Background - T lymphocytes, components of the immune and inflammatory systems, are involved in such normal processes as wound healing and host defense against infection and in such pathological processes as tumor growth and atherosclerotic plaque development. Angiogenesis is a mechanism common to each. Because CD4+ T lymphocytes are active in regulating humoral and cellular responses of the immune system, we determined whether CD4+ cells contribute to collateral vessel development by using the mouse ischemic hindlimb model. Methods and Results - One week after ischemia, CD4-/- mice showed reduced collateral flow induction, macrophage number, and vascular endothelial growth factor levels in the ischemic muscle compared with wild-type mice. There was also delayed recovery of hindlimb function and increased muscle atrophy/fibrosis. Spleen-derived purified CD4+ T cells infused into CD4-/- mice selectively localized to the ischemic limb and significantly increased collateral flow as well as macrophage number and vascular endothelial growth factor levels in the ischemic muscle. Muscle function and damage also improved. Conclusions - These results indicate an important role of CD4+ cells in collateral development, as demonstrated by a 25% decrease in blood flow recovery after femoral artery ligation. Our data also suggest that CD4+ T cells control the arteriogenic response to acute hindlimb ischemia, at least in part, by recruiting macrophages to the site of active collateral artery formation, which in turn triggers the development of collaterals through the synthesis of arteriogenic cytokines.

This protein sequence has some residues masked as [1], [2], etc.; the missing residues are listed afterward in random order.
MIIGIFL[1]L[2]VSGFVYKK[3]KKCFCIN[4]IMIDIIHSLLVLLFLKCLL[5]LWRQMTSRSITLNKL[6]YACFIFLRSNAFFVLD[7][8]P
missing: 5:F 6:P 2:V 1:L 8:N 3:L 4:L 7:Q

|Number of pages||6|
|Publication status||Published - Jul 15 2003|
ASJC Scopus subject areas
- Cardiology and Cardiovascular Medicine